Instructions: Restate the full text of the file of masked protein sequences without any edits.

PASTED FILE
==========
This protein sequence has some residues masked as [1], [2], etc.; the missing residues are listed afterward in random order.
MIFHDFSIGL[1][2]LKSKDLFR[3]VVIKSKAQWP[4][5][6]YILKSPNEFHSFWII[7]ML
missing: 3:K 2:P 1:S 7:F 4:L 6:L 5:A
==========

This protein sequence has some residues masked as [1], [2], etc.; the missing residues are listed afterward in random order.
MIFHDFSIGL[1][2]LKSKDLFR[3]VVIKSKAQWP[4][5][6]YILKSPNEFHSFWII[7]ML
missing: 3:K 2:P 1:S 7:F 4:L 6:L 5:A